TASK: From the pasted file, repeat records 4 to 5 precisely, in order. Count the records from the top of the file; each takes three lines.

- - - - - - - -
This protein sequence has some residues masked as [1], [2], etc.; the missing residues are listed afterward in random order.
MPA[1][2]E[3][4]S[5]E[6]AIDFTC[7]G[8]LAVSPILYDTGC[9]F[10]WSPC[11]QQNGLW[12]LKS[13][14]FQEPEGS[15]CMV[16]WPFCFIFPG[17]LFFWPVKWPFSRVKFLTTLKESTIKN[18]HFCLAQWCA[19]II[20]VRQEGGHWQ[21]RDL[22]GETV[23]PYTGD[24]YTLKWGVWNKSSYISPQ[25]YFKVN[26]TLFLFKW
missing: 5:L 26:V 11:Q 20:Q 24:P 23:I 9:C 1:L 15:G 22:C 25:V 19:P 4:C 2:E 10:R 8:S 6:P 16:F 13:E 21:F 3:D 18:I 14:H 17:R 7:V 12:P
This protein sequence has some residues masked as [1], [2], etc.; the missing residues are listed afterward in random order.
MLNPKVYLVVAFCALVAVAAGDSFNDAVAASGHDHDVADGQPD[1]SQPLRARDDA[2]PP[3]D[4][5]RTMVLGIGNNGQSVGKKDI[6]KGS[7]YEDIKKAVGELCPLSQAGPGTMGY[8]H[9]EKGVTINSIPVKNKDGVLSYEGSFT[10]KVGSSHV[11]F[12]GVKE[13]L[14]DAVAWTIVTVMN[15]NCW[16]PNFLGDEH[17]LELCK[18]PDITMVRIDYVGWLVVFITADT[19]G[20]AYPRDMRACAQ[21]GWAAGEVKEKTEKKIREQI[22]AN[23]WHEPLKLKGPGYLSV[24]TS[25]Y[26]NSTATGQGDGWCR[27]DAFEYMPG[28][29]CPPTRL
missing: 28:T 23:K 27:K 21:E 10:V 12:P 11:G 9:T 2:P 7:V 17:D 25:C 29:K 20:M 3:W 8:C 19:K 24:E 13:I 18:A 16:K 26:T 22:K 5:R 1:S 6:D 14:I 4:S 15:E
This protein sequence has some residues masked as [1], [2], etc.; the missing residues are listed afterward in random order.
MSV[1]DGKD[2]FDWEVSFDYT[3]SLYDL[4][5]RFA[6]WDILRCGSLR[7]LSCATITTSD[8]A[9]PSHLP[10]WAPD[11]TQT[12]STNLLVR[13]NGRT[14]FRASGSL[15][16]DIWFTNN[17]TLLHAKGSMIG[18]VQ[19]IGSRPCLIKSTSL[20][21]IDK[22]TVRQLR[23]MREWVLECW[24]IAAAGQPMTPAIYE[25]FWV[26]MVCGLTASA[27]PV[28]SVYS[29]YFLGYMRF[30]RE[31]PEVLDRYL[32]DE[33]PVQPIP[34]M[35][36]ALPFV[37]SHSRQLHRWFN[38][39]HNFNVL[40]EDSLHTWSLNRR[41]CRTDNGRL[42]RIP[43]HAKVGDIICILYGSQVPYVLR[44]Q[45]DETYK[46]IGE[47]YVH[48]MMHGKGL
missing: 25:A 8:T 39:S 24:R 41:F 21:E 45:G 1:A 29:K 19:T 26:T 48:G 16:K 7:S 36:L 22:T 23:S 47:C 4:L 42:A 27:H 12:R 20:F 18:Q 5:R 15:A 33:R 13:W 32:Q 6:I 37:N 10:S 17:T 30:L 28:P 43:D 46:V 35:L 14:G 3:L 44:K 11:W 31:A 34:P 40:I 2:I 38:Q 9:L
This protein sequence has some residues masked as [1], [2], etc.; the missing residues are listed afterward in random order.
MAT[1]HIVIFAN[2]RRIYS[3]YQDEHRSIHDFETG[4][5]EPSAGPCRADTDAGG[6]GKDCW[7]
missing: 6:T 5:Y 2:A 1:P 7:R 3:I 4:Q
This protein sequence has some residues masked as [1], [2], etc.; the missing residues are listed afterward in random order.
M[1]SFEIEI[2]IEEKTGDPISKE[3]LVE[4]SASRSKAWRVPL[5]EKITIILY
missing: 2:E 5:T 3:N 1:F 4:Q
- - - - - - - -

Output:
This protein sequence has some residues masked as [1], [2], etc.; the missing residues are listed afterward in random order.
MAT[1]HIVIFAN[2]RRIYS[3]YQDEHRSIHDFETG[4][5]EPSAGPCRADTDAGG[6]GKDCW[7]
missing: 6:T 5:Y 2:A 1:P 7:R 3:I 4:Q
This protein sequence has some residues masked as [1], [2], etc.; the missing residues are listed afterward in random order.
M[1]SFEIEI[2]IEEKTGDPISKE[3]LVE[4]SASRSKAWRVPL[5]EKITIILY
missing: 2:E 5:T 3:N 1:F 4:Q